About CCS

Founded in 1957, the Center for Chinese Studies is now one of the most active and respected research centers in the nation. The Center puts on a full program of public activities each semester. These include lectures, colloquia, film screenings, performances, and scholarly conferences. CCS also hosts individual visiting scholars from many countries, and coordinates the visits of Chinese delegations and other China-related activities on campus. CCS provides research grants annually to Berkeley faculty in Chinese studies, and hosts an annual postdoctoral fellowship in Chinese studies. The Center also provides various forms of support for graduate student research on every aspect of Chinese studies, and across many different disciplines.

Research sponsored by the Center focuses on Chinese culture and society in the People's Republic of China, Taiwan, Hong Kong, and other countries. Over 70 core faculty members in twenty-five departments on the Berkeley campus are affiliated with the Center. The current research and outreach agenda of the Center for Chinese Studies focuses on the humanities and social sciences, and also the professional schools.


David Keightley, 1932–2017

Our colleague, Professor Emeritus in History David Keightley, passed away February 23, 2017. He died peacefully in his sleep.

David Keightley was born in London in 1932. He received his Ph.D. at Columbia University in 1969 with a dissertation entitled "Public Work in Ancient China: A Study of Forced Labor in the Shang and Early Chou.

David was the chair of the Center for Chinese Studies from 1988–1990 and the first pre-modernist to be appointed to the position. As chair, he organized many important CCS talks, including one that was held as events were unfolding on Tian'anmen Square in the early summer of 1989, which filled Wheeler auditorium.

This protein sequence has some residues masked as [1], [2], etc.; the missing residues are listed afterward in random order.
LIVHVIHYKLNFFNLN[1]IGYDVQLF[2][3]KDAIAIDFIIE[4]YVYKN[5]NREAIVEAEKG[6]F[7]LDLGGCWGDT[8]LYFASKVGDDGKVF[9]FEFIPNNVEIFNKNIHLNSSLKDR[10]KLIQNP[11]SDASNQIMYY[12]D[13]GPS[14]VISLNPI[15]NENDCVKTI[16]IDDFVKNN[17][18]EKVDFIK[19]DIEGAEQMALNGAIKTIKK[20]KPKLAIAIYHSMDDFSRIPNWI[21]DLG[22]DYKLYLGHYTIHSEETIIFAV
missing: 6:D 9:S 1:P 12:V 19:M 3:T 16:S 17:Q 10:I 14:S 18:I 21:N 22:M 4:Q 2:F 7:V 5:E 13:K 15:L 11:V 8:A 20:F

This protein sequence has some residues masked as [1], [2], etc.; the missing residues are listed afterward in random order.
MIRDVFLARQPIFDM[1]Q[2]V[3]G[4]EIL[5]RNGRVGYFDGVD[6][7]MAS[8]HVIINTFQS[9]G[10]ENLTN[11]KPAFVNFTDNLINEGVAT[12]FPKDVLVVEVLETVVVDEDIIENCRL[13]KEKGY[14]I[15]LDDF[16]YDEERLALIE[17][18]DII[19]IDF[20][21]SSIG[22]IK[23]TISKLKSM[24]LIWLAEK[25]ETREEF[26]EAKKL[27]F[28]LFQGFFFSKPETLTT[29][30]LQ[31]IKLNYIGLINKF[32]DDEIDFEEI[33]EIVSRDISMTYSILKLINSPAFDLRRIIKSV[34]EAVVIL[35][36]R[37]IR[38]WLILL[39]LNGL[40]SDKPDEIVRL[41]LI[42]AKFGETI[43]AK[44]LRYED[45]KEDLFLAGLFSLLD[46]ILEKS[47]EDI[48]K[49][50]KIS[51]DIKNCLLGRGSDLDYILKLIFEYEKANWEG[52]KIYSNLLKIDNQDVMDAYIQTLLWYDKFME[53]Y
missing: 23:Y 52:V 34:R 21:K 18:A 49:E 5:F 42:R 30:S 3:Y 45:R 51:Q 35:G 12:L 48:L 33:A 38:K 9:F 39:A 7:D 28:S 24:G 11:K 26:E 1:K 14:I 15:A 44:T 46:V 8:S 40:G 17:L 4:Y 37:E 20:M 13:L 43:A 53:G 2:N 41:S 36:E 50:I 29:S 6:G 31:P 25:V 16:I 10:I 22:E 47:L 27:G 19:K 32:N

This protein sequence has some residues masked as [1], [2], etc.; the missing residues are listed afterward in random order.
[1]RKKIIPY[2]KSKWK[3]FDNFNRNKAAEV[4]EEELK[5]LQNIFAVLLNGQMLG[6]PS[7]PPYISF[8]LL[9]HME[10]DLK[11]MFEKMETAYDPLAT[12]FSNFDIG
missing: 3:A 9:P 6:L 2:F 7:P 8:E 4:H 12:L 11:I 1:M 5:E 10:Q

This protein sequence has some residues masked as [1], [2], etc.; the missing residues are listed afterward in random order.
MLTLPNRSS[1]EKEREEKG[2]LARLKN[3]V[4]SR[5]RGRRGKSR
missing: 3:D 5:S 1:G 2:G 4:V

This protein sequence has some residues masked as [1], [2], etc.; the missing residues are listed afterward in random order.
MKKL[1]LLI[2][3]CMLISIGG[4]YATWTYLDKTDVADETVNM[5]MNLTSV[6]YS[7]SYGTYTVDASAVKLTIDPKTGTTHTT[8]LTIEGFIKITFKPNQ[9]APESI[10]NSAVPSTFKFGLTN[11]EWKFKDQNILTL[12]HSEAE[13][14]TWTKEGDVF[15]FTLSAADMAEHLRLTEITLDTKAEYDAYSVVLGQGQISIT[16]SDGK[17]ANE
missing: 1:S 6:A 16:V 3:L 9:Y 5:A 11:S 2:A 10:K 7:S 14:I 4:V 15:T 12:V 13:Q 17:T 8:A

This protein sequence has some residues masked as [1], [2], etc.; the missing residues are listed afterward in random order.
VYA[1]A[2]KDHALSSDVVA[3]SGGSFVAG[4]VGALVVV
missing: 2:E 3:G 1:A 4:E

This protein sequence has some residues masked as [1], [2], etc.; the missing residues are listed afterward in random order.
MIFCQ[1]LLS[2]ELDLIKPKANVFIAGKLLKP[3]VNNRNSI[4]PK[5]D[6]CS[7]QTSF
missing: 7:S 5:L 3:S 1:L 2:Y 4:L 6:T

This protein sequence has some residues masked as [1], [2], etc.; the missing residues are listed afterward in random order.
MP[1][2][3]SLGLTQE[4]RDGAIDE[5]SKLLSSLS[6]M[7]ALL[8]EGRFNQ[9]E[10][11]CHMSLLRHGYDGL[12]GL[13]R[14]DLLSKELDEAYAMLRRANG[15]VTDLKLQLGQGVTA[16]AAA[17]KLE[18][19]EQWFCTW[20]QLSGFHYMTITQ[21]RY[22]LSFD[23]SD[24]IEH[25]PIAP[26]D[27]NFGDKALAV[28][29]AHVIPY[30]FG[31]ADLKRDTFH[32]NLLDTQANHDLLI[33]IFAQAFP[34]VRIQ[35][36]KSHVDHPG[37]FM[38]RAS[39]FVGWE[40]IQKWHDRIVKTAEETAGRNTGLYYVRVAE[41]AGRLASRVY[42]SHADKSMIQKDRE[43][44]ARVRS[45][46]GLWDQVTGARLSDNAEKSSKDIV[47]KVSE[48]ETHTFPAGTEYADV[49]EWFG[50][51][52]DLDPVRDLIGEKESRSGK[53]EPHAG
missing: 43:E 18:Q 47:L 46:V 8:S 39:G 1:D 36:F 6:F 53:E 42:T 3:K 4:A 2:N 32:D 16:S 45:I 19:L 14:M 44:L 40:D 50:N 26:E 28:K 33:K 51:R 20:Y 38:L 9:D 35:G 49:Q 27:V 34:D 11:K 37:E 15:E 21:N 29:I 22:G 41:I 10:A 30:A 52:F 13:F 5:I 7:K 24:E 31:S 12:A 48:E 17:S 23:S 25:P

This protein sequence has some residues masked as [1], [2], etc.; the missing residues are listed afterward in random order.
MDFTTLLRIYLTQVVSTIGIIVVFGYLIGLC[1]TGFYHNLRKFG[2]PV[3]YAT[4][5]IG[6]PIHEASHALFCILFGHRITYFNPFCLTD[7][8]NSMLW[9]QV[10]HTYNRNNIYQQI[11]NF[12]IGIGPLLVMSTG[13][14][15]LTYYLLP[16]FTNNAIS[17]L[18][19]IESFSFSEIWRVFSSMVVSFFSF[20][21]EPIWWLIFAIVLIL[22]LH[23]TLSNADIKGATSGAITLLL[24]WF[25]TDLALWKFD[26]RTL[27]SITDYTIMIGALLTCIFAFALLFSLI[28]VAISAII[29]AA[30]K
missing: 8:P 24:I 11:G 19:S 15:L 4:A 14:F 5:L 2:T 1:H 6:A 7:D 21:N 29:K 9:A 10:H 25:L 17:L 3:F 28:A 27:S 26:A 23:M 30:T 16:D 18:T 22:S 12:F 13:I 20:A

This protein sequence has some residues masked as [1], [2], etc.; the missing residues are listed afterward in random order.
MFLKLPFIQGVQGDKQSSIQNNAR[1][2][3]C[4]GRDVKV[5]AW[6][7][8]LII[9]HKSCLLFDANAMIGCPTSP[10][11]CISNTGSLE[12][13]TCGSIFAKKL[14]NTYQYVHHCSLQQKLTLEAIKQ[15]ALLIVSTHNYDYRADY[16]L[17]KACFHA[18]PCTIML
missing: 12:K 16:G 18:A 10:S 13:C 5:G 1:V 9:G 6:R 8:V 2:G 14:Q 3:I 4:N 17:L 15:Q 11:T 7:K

David was one of the leading Western scholars of Chinese oracle bones, which contain the earliest known examples of Chinese writing. In 1986 he won the MacArthur prize — the first Sinologist to be so recognized and honored. His primary research question was "How did 'China' become 'Chinese'?" His forte was the ability to reconstruct the landscape, the time, space, and life in pre-historic and early China, seeing through the fog of time to resurrect the life entombed in buried sites.

He led the faculty committee that succeeded in placing the building of a state-of-the-art East Asian Library on the central campus agenda, the final result of which is the C.V. Starr East Asian Library. He was a demanding teacher, but deeply caring at the same time. He built communities of scholarly and social conversation with his wit, intelligence, and humor.

In retirement he published the big book, The Ancestral Landscape: Time, Space, and Community in Late Shang China (ca. 1200-1045 B.C.), that his dissertation adviser Hans Bielenstein would not have approved of, according to David.

David Keightley was a valuable and beloved member of the Center for Chinese Studies community and his absence will be felt.

A memorial service will be held on March 25, 2017 at 11 am, 101 Colusa Ave, El Cerrito, CA 94530. More information about David is on the History Department website: http://history.berkeley.edu/news/david-n-keightley-1932-2017.